Cool tips to help baby sleep when it’s hot
Summer is here! And in New Zealand at least, the temperature is predicted to be hotter than average this year. Being too hot can make it harder to sleep, so here are some cool tips to make sure your baby remains comfortable enough to sleep when it’s hot over the summer months. Because, let’s face it, not all of us have a portable air conditioning unit, especially when travelling for the holidays.
1. Know how hot the room is
The comfortable temperature range for sleeping is between 16 – 20 degrees Celsius, but it’s not easy to tell what the actual room temperature is by comfort alone.
The easiest way to gauge the temperature in your baby’s room is to use a room thermometer.
Knowing how hot it is in your child’s room let’s you adjust accordingly, especially when the temperature heats up during the day and drops again in the early hours of the morning.
A temperature check when you go to bed is a good idea to see if any adjustments need to be made then, and you may need to check again if you know you cannot maintain a consistent temperature in their room all night (remember it will probably get cooler again later).
2. Dress baby appropriately
When the room temperature climbs to 25 degrees Celcius or hotter during the night then just a nappy and thin cotton vest, or even a nappy and a light 0.5 tog sleep sack is likely enough for your baby.
Temperatures of around 23 degrees Celcius may require a short bodysuit or shorty pyjamas perhaps with thin socks, or just a nappy and a 0.5 – 1 tog sleep sack.
If swaddling in hot weather, make sure you’re using a light breathable fabric, as this counts as a clothing layer (or two depending on the size of the wrap). And remember no hats on (ever) for sleeping.
For very young babies who do not use bedding, swaddling or sleep sacks, suitable clothing for the room temperature is fine so that no covering is necessary. Suitable clothing will be something similar to what you’re wearing comfortably (with potentially one thin extra layer for a newborn).
3. Use natural fibres
Think cotton or other breathable natural fibres for sleep. This includes both pyjamas and bedding like sheets and sleep sacks.
Avoid waterproof mattress covers as these tend to hold in heat and make your baby sweat more (or cover the waterproof mattress with enough cotton sheeting to draw perspiration away from the skin).
4. Think ventilation
When there is a breeze outside, it can help to open windows on the same floor during the day so air can circulate. If possible, pull curtains some of the way across to block out hot sun but still allow the air in.
If you have a breeze but it’s still hot, consider wetting towels or cotton sheets and draping them across an open window. The breeze will help the water evaporate and cool the room at the same time. Wet towels across chairs can also help cool down a room if there’s a breeze.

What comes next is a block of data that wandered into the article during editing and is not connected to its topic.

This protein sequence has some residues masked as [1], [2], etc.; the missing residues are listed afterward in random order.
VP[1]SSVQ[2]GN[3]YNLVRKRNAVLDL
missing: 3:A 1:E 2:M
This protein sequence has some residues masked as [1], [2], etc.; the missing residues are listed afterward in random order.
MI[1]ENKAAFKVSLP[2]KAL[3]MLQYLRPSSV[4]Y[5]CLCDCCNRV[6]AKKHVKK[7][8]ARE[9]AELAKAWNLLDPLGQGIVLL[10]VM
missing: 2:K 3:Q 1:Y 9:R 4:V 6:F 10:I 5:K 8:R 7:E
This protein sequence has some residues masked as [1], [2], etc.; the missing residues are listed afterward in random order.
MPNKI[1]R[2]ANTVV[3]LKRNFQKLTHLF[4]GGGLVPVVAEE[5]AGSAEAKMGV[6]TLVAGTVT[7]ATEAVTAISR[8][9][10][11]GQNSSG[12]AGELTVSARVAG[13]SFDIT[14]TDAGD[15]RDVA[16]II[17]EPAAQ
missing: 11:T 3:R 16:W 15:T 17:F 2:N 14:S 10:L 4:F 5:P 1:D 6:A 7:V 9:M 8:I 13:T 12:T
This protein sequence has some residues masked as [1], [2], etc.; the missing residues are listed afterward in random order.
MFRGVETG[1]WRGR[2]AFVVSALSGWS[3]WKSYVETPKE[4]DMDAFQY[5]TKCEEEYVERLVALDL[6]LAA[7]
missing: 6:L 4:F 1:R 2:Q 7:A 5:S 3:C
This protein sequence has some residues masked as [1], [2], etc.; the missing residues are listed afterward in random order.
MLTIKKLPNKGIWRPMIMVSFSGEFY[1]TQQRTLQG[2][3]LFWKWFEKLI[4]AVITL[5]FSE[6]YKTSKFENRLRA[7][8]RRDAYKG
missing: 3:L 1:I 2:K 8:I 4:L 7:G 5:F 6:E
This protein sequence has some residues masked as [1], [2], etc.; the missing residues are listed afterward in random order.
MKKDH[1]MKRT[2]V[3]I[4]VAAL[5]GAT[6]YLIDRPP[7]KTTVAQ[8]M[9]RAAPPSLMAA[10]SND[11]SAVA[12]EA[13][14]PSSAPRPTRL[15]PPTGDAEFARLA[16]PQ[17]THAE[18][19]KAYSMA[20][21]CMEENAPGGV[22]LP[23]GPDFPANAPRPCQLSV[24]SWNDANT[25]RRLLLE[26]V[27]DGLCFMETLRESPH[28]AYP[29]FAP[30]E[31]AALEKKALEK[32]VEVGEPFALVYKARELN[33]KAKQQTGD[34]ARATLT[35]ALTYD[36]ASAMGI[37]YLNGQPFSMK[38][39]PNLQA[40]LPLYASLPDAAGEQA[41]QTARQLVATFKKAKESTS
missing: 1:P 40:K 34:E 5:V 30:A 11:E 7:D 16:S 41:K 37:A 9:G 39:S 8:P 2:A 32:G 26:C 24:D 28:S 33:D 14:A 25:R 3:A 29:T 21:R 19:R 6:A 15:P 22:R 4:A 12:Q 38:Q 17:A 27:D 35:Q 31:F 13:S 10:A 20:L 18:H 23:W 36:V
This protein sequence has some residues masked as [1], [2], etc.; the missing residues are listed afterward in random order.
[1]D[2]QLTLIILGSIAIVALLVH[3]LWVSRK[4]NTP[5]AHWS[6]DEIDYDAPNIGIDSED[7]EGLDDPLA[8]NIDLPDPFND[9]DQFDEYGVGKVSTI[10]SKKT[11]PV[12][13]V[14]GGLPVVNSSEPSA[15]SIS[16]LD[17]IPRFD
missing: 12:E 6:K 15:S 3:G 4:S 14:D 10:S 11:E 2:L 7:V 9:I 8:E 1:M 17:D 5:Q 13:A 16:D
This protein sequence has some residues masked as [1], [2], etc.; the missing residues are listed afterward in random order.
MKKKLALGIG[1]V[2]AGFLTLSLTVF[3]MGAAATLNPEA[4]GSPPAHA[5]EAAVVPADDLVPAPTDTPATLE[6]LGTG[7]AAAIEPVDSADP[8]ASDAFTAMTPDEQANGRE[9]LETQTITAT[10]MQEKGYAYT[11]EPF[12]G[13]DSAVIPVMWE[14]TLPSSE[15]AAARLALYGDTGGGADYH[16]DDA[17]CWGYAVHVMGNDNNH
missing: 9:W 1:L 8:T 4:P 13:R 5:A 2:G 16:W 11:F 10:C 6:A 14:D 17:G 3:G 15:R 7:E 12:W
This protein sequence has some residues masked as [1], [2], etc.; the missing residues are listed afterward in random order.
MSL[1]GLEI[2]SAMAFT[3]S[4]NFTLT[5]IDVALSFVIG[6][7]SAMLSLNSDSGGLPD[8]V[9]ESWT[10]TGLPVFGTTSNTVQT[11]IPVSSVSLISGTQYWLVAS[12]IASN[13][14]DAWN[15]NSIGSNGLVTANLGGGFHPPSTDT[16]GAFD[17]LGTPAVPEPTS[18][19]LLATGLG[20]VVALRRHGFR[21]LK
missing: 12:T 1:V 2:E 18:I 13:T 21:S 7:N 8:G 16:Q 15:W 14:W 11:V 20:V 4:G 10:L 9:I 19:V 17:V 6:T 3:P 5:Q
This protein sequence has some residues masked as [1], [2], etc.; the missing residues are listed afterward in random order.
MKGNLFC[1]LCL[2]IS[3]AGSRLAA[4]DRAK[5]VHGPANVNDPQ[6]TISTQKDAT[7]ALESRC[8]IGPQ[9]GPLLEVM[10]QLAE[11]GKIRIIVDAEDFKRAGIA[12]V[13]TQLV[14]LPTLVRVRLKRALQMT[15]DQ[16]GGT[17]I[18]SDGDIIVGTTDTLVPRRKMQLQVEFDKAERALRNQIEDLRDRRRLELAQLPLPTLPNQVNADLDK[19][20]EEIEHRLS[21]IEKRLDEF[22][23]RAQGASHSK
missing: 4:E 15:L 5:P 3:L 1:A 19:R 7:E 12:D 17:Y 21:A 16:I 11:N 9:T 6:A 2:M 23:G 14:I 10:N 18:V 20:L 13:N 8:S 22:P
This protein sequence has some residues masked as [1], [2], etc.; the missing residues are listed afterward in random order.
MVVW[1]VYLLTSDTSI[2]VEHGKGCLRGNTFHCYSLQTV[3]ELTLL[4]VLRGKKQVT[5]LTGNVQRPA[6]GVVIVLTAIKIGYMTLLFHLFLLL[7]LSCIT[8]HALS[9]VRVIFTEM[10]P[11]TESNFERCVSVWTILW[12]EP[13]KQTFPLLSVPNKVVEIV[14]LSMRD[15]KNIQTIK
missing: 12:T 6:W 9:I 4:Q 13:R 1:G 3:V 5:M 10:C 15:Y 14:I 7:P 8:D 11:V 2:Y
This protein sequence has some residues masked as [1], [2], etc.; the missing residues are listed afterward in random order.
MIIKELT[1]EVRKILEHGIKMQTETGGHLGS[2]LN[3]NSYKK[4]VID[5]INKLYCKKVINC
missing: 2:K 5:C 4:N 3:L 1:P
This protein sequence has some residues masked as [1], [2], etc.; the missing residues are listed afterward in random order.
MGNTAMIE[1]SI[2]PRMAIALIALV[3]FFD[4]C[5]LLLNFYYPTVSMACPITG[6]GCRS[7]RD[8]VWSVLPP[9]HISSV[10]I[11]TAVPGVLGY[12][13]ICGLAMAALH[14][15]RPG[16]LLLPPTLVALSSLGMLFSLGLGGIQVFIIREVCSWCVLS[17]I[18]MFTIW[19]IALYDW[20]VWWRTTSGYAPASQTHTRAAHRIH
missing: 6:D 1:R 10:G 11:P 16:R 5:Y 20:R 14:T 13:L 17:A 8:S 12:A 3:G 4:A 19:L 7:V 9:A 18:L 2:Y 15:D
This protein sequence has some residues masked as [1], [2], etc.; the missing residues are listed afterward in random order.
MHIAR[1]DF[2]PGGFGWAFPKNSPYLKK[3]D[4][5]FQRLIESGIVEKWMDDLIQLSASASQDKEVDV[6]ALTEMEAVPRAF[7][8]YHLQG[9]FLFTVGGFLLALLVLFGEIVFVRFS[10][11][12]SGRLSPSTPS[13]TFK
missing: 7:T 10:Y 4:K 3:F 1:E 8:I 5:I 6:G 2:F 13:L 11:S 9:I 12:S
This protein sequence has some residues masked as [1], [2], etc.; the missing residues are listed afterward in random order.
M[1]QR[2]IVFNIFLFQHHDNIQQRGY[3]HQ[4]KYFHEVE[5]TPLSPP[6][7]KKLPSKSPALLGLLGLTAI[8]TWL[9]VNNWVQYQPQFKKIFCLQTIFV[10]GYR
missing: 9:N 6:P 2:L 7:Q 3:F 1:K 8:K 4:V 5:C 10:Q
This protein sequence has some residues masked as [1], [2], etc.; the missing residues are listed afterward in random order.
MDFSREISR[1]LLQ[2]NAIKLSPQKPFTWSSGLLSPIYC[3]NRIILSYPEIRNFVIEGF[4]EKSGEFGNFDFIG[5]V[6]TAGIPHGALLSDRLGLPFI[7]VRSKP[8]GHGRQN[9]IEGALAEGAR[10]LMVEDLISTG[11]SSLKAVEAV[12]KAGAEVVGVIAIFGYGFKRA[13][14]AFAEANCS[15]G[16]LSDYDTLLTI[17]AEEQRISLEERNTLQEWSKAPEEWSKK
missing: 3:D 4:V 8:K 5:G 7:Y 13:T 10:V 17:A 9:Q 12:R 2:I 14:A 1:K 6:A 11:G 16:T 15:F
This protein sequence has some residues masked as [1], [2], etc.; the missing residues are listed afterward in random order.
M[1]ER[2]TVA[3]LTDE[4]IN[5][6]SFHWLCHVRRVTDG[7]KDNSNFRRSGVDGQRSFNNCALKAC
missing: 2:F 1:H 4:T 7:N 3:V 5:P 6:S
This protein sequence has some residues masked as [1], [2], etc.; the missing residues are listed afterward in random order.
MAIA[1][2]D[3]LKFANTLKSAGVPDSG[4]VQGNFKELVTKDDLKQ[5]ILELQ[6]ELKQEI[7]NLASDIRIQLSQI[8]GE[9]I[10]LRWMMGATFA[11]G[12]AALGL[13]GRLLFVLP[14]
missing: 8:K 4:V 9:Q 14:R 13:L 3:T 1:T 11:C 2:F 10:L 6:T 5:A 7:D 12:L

5. Go thermal
If there’s no breeze and the sun comes streaming into baby’s room, installing a thermal blackout blind or curtains can really help. Seriously, they’re not only great for darkening the room to help your little one sleep, they also keep rooms cooler. If you keep the blinds down (or closed) throughout the day that is. Thermal isn’t just to keep the heat in, it also keeps the heat out!
6. Give fans a boost
Electric fans will often just blow warm air around, but you can help them out by placing a large bowl of ice or some frozen bottles of water in front of them. As the ice melts it helps cool the air that the fan circulates around the room.
Make sure the fan is out of your child’s reach, and don’t have it blowing directly on them. The bonus with fans is the white noise that often accompanies them.
7. Consider moving rooms
If your baby’s room is upstairs, especially if it’s on the northern side of the house, consider moving rooms. Hot air rises, so if you can move downstairs or to a cooler room on the other side of the house, do so – even if it’s just temporarily.
8. Stick to the routine
I get it, it’s summer and it gets hot, and it’s easy to get out of kilter. But just because it’s hot, there’s no need to give up the bedtime routine. A calm baby will remain cooler than a frustrated baby so try to maintain your calming bedtime routine and offer reassurance and comfort if they are agitated.
9. A cool bath
A luke-warm or slightly cooler bath than usual might help to refresh your baby before bedtime and relieve any clamminess. Make it a quick bath so she doesn’t get too chilly.
10. Beware of sleeping on the go
The enclosed spaces of prams, capsules and carseats can get hot very quickly, so ensure you keep an eye on your little one when out and about and never leave him or her unsupervised.
11. Know how hot your baby is
Babies are at risk of Sudden Infant Death Syndrome (SIDS) if they severely overheat, so in hot weather you need to keep a close eye on them wherever they are. Obvious signs of overheating are sweating on their head or neck or even if they have a redder face than usual. Other signs include rapid breathing and rashes.
If you are unsure about your baby’s temperature, feel the back of his neck or use a thermometer.
Extremities like hands and feet do get cooler than the rest of the body so it is natural for these to feel a little colder to the touch. If your baby is getting flushed or hotter than usual, work at cooling them down immediately.
Hopefully by having these tips up your short sleeves this summer, you’ll have some idea on how to keep cool even if you’re travelling.
Because everyone needs a good night’s sleep!